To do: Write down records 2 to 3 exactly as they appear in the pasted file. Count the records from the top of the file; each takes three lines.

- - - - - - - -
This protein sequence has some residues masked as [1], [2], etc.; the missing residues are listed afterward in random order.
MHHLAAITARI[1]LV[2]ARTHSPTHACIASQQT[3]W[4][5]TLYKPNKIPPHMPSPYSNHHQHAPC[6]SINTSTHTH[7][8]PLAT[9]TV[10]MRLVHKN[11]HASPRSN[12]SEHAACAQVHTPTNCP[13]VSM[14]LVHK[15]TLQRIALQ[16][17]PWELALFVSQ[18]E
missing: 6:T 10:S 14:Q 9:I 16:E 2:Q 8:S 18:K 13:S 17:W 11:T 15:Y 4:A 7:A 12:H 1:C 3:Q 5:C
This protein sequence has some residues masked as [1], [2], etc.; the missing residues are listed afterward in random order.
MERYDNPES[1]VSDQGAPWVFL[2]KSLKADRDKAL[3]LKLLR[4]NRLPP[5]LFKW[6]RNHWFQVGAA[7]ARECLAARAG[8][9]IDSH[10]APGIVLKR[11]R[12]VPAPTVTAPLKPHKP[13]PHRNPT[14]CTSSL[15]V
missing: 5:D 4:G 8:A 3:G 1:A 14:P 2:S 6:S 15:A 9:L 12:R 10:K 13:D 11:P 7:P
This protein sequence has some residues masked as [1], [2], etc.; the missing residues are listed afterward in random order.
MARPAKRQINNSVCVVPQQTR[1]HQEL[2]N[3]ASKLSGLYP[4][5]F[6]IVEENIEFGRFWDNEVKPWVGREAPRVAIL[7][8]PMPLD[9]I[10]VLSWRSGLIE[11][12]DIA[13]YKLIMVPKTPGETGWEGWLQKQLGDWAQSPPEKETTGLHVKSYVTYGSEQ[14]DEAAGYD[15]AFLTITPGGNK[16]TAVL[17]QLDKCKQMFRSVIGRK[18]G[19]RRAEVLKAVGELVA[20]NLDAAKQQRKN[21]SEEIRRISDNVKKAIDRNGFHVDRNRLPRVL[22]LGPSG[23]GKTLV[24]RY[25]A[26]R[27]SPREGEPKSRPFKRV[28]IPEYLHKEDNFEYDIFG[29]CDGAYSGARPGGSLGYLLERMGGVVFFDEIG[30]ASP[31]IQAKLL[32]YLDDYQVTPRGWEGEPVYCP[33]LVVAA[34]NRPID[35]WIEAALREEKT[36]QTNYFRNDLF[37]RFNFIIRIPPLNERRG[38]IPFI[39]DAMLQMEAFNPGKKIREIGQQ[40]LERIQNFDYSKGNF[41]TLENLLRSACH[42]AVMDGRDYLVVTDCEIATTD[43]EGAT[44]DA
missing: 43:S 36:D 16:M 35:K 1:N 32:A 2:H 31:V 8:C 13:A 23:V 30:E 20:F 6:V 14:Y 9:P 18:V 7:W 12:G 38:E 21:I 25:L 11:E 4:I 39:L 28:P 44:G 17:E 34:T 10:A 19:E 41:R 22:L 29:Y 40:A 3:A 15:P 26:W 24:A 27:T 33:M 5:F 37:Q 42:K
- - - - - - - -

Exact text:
This protein sequence has some residues masked as [1], [2], etc.; the missing residues are listed afterward in random order.
MERYDNPES[1]VSDQGAPWVFL[2]KSLKADRDKAL[3]LKLLR[4]NRLPP[5]LFKW[6]RNHWFQVGAA[7]ARECLAARAG[8][9]IDSH[10]APGIVLKR[11]R[12]VPAPTVTAPLKPHKP[13]PHRNPT[14]CTSSL[15]V
missing: 5:D 4:G 8:A 3:G 1:A 14:P 2:S 6:S 15:A 9:L 12:R 10:K 13:D 11:P 7:P
This protein sequence has some residues masked as [1], [2], etc.; the missing residues are listed afterward in random order.
MARPAKRQINNSVCVVPQQTR[1]HQEL[2]N[3]ASKLSGLYP[4][5]F[6]IVEENIEFGRFWDNEVKPWVGREAPRVAIL[7][8]PMPLD[9]I[10]VLSWRSGLIE[11][12]DIA[13]YKLIMVPKTPGETGWEGWLQKQLGDWAQSPPEKETTGLHVKSYVTYGSEQ[14]DEAAGYD[15]AFLTITPGGNK[16]TAVL[17]QLDKCKQMFRSVIGRK[18]G[19]RRAEVLKAVGELVA[20]NLDAAKQQRKN[21]SEEIRRISDNVKKAIDRNGFHVDRNRLPRVL[22]LGPSG[23]GKTLV[24]RY[25]A[26]R[27]SPREGEPKSRPFKRV[28]IPEYLHKEDNFEYDIFG[29]CDGAYSGARPGGSLGYLLERMGGVVFFDEIG[30]ASP[31]IQAKLL[32]YLDDYQVTPRGWEGEPVYCP[33]LVVAA[34]NRPID[35]WIEAALREEKT[36]QTNYFRNDLF[37]RFNFIIRIPPLNERRG[38]IPFI[39]DAMLQMEAFNPGKKIREIGQQ[40]LERIQNFDYSKGNF[41]TLENLLRSACH[42]AVMDGRDYLVVTDCEIATTD[43]EGAT[44]DA
missing: 43:S 36:D 16:M 35:K 1:N 32:A 2:H 31:V 8:C 13:A 23:V 30:E 20:F 6:V 14:Y 9:P 18:V 7:W 12:G 38:E 21:I 25:L 11:E 4:I 39:L 28:P 44:G 17:E 34:T 10:A 19:E 41:R 22:L 29:Y 40:A 3:A 15:P 26:W 24:A 27:T 33:M 5:F 37:Q 42:K